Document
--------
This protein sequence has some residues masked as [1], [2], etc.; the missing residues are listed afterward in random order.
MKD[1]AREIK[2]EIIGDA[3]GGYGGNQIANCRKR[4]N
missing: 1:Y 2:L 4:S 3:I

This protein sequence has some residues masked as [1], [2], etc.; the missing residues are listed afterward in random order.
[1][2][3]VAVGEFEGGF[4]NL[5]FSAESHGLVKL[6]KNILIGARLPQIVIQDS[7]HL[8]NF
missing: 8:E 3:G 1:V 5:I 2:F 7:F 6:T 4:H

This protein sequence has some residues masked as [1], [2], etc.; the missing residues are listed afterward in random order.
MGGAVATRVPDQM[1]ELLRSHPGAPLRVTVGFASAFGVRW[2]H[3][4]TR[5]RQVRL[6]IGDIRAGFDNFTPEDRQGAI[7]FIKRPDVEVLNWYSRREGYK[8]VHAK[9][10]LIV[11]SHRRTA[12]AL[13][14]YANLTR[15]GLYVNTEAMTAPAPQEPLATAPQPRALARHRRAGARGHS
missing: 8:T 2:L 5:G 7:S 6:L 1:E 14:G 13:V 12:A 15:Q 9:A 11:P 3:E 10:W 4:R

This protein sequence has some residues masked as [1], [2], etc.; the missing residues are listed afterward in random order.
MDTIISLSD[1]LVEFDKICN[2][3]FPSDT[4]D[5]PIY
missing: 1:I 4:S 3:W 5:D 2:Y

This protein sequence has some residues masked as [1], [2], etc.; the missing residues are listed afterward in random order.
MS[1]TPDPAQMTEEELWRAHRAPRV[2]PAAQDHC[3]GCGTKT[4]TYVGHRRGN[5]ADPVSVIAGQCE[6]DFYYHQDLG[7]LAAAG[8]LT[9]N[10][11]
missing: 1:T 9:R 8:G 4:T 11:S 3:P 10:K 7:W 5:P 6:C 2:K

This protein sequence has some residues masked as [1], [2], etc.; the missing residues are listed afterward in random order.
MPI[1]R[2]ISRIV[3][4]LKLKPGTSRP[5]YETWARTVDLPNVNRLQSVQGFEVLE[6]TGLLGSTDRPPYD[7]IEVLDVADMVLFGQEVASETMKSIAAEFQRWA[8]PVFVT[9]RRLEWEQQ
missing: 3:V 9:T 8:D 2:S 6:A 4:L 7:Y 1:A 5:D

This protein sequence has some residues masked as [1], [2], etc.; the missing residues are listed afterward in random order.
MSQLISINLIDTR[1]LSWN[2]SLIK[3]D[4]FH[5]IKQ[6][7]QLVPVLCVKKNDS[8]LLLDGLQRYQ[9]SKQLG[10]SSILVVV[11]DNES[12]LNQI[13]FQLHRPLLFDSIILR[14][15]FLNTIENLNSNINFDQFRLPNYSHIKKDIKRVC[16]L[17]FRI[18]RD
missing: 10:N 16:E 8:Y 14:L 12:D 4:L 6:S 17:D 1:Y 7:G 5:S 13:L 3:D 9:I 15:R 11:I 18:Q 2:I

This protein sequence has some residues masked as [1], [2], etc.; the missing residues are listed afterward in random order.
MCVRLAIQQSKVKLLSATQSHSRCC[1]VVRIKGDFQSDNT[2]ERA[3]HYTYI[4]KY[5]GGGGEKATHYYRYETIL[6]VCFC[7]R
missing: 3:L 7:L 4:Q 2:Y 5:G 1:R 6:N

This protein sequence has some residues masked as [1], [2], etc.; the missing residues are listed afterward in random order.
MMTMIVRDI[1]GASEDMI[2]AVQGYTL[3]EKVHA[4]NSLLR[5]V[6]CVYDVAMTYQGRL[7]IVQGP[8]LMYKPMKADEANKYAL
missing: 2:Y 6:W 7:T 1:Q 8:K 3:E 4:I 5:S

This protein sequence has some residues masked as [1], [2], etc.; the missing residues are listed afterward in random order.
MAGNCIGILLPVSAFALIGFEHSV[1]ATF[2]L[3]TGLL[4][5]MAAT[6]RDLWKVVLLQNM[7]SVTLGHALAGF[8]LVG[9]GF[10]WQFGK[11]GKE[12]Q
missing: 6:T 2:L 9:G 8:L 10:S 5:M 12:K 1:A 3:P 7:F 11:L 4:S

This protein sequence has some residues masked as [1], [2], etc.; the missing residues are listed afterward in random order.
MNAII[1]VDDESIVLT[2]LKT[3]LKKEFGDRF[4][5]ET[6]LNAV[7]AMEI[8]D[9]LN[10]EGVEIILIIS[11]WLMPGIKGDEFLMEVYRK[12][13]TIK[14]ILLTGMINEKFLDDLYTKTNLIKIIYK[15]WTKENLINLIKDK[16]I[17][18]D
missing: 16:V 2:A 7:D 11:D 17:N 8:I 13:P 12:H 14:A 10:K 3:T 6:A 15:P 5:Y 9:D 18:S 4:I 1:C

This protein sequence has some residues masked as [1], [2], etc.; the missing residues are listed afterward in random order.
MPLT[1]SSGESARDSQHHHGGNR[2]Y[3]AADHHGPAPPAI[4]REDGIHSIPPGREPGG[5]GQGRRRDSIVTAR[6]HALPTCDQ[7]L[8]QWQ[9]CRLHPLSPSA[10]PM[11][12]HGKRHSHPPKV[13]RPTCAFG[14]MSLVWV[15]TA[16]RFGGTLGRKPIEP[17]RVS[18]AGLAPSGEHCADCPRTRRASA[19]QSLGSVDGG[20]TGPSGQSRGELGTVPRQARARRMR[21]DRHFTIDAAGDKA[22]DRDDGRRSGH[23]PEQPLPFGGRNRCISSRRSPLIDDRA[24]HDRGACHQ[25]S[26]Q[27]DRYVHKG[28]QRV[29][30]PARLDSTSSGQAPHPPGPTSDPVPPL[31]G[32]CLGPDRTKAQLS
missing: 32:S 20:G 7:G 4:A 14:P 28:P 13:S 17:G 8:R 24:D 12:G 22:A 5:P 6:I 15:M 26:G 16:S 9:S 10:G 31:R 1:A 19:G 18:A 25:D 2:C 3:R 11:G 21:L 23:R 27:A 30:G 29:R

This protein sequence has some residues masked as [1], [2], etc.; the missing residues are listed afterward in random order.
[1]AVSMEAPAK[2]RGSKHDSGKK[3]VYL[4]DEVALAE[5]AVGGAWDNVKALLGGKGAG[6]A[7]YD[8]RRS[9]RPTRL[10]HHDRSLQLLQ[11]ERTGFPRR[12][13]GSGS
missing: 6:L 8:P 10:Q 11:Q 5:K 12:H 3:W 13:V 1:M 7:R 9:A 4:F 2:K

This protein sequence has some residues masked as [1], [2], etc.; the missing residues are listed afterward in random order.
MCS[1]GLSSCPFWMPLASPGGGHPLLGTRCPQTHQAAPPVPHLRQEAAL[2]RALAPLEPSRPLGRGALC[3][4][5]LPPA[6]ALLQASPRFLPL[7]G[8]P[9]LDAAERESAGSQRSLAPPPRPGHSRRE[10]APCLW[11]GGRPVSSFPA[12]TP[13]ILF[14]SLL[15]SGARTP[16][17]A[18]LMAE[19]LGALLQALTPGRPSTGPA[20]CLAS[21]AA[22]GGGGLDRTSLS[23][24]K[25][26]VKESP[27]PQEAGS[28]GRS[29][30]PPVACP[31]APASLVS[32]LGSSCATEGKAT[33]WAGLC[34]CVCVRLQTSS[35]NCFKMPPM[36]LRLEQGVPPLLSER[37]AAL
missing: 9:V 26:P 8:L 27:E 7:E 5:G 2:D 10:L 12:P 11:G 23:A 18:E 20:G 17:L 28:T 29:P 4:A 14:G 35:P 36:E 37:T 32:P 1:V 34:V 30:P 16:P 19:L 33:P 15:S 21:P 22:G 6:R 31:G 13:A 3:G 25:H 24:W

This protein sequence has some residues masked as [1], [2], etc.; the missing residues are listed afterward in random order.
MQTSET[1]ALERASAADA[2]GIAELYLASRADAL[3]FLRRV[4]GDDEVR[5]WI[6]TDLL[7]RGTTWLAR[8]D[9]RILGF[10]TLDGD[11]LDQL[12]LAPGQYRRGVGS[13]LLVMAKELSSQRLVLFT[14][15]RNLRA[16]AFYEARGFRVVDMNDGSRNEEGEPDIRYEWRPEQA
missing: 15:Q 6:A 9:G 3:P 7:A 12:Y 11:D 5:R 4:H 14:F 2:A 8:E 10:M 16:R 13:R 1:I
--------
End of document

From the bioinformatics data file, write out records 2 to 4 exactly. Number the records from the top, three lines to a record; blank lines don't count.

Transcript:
This protein sequence has some residues masked as [1], [2], etc.; the missing residues are listed afterward in random order.
[1][2][3]VAVGEFEGGF[4]NL[5]FSAESHGLVKL[6]KNILIGARLPQIVIQDS[7]HL[8]NF
missing: 8:E 3:G 1:V 5:I 2:F 7:F 6:T 4:H

This protein sequence has some residues masked as [1], [2], etc.; the missing residues are listed afterward in random order.
MGGAVATRVPDQM[1]ELLRSHPGAPLRVTVGFASAFGVRW[2]H[3][4]TR[5]RQVRL[6]IGDIRAGFDNFTPEDRQGAI[7]FIKRPDVEVLNWYSRREGYK[8]VHAK[9][10]LIV[11]SHRRTA[12]AL[13][14]YANLTR[15]GLYVNTEAMTAPAPQEPLATAPQPRALARHRRAGARGHS
missing: 8:T 2:L 5:G 7:S 6:L 1:E 14:G 13:V 12:A 15:Q 9:A 11:P 3:E 10:W 4:R

This protein sequence has some residues masked as [1], [2], etc.; the missing residues are listed afterward in random order.
MDTIISLSD[1]LVEFDKICN[2][3]FPSDT[4]D[5]PIY
missing: 1:I 4:S 3:W 5:D 2:Y